Reputation-based Worker Filtering in Crowdsourcing

Neural Information Processing Systems

In this paper, we study the problem of aggregating noisy labels from crowd workers to infer the underlying true labels of binary tasks. Unlike most prior work which has examined this problem under the random worker paradigm, we consider a much broader class of {\em adversarial} workers with no specific assumptions on their labeling strategy. Our key contribution is the design of a computationally efficient reputation algorithm to identify and filter out these adversarial workers in crowdsourcing systems. Our algorithm uses the concept of optimal semi-matchings in conjunction with worker penalties based on label disagreements, to assign a reputation score for every worker. We provide strong theoretical guarantees for deterministic adversarial strategies as well as the extreme case of {\em sophisticated} adversaries where we analyze the worst-case behavior of our algorithm.


Improving Quality of Crowdsourced Labels via Probabilistic Matrix Factorization

AAAI Conferences

In crowdsourced relevance judging, each crowd workertypically judges only a small number of examples,yielding a sparse and imbalanced set of judgments inwhich relatively few workers influence output consensuslabels, particularly with simple consensus methodslike majority voting. We show how probabilistic matrixfactorization, a standard approach in collaborative filtering,can be used to infer missing worker judgments suchthat all workers influence output labels. Given completeworker judgments inferred by PMF, we evaluate impactin unsupervised and supervised scenarios. In thesupervised case, we consider both weighted voting andworker selection strategies based on worker accuracy.Experiments on a synthetic data set and a real turk dataset with crowd judgments from the 2010 TREC RelevanceFeedback Track show promise of the PMF approachmerits further investigation and analysis.


Cheaper and Better: Selecting Good Workers for Crowdsourcing

arXiv.org Machine Learning

Crowdsourcing provides a popular paradigm for data collection at scale. We study the problem of selecting subsets of workers from a given worker pool to maximize the accuracy under a budget constraint. One natural question is whether we should hire as many workers as the budget allows, or restrict on a small number of top-quality workers. By theoretically analyzing the error rate of a typical setting in crowdsourcing, we frame the worker selection problem into a combinatorial optimization problem and propose an algorithm to solve it efficiently. Empirical results on both simulated and real-world datasets show that our algorithm is able to select a small number of high-quality workers, and performs as good as, sometimes even better than, the much larger crowds as the budget allows.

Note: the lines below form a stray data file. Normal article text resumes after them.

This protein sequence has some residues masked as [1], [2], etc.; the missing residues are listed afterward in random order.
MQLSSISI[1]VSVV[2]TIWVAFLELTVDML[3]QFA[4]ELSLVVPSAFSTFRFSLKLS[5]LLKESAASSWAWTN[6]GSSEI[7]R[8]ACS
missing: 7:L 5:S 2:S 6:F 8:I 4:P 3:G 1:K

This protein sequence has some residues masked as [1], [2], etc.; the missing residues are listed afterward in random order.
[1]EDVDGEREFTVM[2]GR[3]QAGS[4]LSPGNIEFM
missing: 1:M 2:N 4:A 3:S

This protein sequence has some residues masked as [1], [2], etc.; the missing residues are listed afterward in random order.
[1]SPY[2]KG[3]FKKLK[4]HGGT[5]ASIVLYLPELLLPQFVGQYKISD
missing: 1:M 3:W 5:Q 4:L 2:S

Sentiment Analysis via Deep Hybrid Textual-Crowd Learning Model

AAAI Conferences

Crowdsourcing technique provides an efficient platform to employ human skills in sentiment analysis, which is a difficult task for automatic language models due to the large variations in context, writing style, view point and so on. However, the standard crowdsourcing aggregation models are incompetent when the number of crowd labels per worker is not sufficient to train parameters, or when it is not feasible to collect labels for each sample in a large dataset. In this paper, we propose a novel hybrid model to exploit both crowd and text data for sentiment analysis, consisting of a generative crowdsourcing aggregation model and a deep sentimental autoencoder. Combination of these two sub-models is obtained based on a probabilistic framework rather than a heuristic way. We introduce a unified objective function to incorporate the objectives of both sub-models, and derive an efficient optimization algorithm to jointly solve the corresponding problem. Experimental results indicate that our model achieves superior results in comparison with the state-of-the-art models, especially when the crowd labels are scarce.


Multi-Prototype Label Ranking with Novel Pairwise-to-Total-Rank Aggregation

AAAI Conferences

We propose a multi-prototype-based algorithm for online learning of soft pairwise-preferences over labels. The algorithm learns soft label preferences via minimization of the proposed soft rank-loss measure, and can learn from total orders as well as from various types of partial orders. The soft pairwise preference algorithm outputs are further aggregated to produce a total label ranking prediction using a novel aggregation algorithm that outperforms existing aggregation solutions. Experiments on synthetic and real-world data demonstrate state-of-the-art performance of the proposed model.